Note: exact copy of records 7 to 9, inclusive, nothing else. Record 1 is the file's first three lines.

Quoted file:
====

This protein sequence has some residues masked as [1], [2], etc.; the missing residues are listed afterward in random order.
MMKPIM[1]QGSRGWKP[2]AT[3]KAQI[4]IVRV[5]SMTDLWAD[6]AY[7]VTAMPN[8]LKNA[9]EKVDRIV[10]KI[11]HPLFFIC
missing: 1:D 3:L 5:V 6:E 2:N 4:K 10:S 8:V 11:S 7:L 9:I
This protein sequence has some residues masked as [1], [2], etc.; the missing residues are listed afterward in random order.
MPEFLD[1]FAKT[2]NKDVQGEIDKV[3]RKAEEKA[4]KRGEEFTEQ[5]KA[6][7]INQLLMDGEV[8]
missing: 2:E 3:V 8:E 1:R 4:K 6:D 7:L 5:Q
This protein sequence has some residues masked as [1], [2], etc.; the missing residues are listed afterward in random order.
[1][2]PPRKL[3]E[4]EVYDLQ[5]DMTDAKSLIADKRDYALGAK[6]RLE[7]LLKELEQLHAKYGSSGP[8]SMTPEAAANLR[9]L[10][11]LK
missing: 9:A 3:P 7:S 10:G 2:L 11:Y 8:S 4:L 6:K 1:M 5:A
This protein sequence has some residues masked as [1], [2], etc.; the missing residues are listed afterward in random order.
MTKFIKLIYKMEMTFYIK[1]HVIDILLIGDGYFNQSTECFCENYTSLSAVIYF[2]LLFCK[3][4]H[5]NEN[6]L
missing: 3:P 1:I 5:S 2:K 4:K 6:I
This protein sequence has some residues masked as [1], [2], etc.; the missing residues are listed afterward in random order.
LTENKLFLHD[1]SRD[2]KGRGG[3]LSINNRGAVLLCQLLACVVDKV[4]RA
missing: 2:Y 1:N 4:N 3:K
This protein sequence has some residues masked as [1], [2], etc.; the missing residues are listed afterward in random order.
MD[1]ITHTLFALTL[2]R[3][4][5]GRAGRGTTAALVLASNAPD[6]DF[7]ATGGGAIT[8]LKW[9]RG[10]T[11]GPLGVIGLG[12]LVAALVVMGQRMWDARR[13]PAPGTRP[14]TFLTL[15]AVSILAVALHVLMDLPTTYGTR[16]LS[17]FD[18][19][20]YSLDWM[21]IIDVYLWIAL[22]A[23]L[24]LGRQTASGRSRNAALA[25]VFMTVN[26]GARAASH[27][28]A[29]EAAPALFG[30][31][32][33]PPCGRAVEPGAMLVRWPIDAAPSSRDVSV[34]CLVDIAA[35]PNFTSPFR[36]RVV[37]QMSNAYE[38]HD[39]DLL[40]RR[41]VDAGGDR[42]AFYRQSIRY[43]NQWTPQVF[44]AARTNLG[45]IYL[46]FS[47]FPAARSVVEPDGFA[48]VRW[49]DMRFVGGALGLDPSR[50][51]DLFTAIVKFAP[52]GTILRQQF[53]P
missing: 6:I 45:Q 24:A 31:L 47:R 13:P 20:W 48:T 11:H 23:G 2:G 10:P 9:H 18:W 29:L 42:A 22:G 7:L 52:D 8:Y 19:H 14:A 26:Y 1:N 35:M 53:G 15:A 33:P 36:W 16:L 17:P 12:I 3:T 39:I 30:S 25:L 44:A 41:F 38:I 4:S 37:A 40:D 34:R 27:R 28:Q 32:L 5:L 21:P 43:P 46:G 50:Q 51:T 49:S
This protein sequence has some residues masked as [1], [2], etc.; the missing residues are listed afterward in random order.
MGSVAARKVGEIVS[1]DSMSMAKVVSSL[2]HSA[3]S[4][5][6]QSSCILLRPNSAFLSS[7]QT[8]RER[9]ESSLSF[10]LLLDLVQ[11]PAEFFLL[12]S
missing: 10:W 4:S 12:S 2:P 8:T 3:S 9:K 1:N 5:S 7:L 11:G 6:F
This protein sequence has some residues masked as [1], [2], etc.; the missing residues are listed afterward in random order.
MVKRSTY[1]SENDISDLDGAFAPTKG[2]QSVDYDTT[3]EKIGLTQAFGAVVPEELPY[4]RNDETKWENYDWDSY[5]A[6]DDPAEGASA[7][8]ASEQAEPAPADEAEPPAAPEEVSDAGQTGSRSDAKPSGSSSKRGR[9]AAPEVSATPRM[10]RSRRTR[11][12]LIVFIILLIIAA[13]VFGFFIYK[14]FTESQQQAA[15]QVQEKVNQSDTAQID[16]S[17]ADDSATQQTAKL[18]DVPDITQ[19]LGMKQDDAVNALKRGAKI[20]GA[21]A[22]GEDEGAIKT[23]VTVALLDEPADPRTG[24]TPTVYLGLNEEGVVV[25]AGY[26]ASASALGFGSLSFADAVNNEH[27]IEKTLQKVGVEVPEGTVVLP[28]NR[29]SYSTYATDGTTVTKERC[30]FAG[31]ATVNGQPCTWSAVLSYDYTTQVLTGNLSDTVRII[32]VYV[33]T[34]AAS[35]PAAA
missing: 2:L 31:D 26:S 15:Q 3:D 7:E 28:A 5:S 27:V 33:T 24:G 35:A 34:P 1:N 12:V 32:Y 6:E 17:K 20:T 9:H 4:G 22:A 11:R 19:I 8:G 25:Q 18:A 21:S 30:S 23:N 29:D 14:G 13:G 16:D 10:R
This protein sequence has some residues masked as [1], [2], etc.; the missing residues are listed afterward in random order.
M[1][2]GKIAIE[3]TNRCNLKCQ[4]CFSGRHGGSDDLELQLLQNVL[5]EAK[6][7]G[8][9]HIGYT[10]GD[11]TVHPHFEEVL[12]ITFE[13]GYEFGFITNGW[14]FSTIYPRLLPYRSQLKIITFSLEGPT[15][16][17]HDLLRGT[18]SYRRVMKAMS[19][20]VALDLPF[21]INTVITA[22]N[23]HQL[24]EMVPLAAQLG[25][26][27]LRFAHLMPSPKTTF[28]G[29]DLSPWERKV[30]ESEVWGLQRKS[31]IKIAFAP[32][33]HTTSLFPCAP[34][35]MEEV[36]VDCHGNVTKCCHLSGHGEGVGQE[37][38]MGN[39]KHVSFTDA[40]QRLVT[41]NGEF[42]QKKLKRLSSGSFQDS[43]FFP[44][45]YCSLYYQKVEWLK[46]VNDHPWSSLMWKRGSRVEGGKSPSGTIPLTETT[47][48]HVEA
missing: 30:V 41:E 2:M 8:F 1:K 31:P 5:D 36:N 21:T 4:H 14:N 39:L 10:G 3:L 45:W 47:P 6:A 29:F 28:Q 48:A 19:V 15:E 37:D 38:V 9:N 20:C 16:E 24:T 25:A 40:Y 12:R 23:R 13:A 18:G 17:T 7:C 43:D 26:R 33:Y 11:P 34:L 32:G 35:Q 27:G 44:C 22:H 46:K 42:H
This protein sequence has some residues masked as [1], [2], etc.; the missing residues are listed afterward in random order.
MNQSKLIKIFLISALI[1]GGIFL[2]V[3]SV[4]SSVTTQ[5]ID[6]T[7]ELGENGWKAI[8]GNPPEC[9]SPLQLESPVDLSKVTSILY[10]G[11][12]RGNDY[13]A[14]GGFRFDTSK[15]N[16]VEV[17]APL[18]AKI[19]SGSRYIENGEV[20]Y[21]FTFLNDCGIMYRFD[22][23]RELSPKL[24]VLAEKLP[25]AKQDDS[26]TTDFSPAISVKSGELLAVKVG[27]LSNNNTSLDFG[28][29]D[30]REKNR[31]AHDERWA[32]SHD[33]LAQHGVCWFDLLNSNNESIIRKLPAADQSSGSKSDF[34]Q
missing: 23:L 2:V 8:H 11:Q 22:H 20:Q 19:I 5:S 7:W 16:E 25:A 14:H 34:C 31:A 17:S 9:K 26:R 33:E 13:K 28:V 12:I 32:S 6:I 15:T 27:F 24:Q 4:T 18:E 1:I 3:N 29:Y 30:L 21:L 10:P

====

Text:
This protein sequence has some residues masked as [1], [2], etc.; the missing residues are listed afterward in random order.
MGSVAARKVGEIVS[1]DSMSMAKVVSSL[2]HSA[3]S[4][5][6]QSSCILLRPNSAFLSS[7]QT[8]RER[9]ESSLSF[10]LLLDLVQ[11]PAEFFLL[12]S
missing: 10:W 4:S 12:S 2:P 8:T 3:S 9:K 1:N 5:S 7:L 11:G 6:F
This protein sequence has some residues masked as [1], [2], etc.; the missing residues are listed afterward in random order.
MVKRSTY[1]SENDISDLDGAFAPTKG[2]QSVDYDTT[3]EKIGLTQAFGAVVPEELPY[4]RNDETKWENYDWDSY[5]A[6]DDPAEGASA[7][8]ASEQAEPAPADEAEPPAAPEEVSDAGQTGSRSDAKPSGSSSKRGR[9]AAPEVSATPRM[10]RSRRTR[11][12]LIVFIILLIIAA[13]VFGFFIYK[14]FTESQQQAA[15]QVQEKVNQSDTAQID[16]S[17]ADDSATQQTAKL[18]DVPDITQ[19]LGMKQDDAVNALKRGAKI[20]GA[21]A[22]GEDEGAIKT[23]VTVALLDEPADPRTG[24]TPTVYLGLNEEGVVV[25]AGY[26]ASASALGFGSLSFADAVNNEH[27]IEKTLQKVGVEVPEGTVVLP[28]NR[29]SYSTYATDGTTVTKERC[30]FAG[31]ATVNGQPCTWSAVLSYDYTTQVLTGNLSDTVRII[32]VYV[33]T[34]AAS[35]PAAA
missing: 2:L 31:D 26:S 15:Q 3:D 7:E 28:A 5:S 27:V 33:T 24:G 35:A 34:P 1:N 12:V 32:Y 6:E 17:K 20:T 9:H 4:G 22:A 11:R 19:I 8:G 25:Q 18:A 21:S 30:S 23:N 29:D 14:G 13:G 16:D 10:R
This protein sequence has some residues masked as [1], [2], etc.; the missing residues are listed afterward in random order.
M[1][2]GKIAIE[3]TNRCNLKCQ[4]CFSGRHGGSDDLELQLLQNVL[5]EAK[6][7]G[8][9]HIGYT[10]GD[11]TVHPHFEEVL[12]ITFE[13]GYEFGFITNGW[14]FSTIYPRLLPYRSQLKIITFSLEGPT[15][16][17]HDLLRGT[18]SYRRVMKAMS[19][20]VALDLPF[21]INTVITA[22]N[23]HQL[24]EMVPLAAQLG[25][26][27]LRFAHLMPSPKTTF[28]G[29]DLSPWERKV[30]ESEVWGLQRKS[31]IKIAFAP[32][33]HTTSLFPCAP[34][35]MEEV[36]VDCHGNVTKCCHLSGHGEGVGQE[37][38]MGN[39]KHVSFTDA[40]QRLVT[41]NGEF[42]QKKLKRLSSGSFQDS[43]FFP[44][45]YCSLYYQKVEWLK[46]VNDHPWSSLMWKRGSRVEGGKSPSGTIPLTETT[47][48]HVEA
missing: 30:V 41:E 2:M 8:F 1:K 31:P 5:D 36:N 21:T 4:H 14:N 39:L 10:G 3:L 45:W 47:P 6:A 29:F 28:Q 48:A 19:V 15:E 37:D 38:V 9:N 20:C 16:E 24:T 25:A 40:Y 12:R 23:R 13:A 18:G 17:T 7:C 43:D 26:R 33:Y 11:P 34:L 32:G 35:Q 27:G 44:C 22:H 46:K 42:H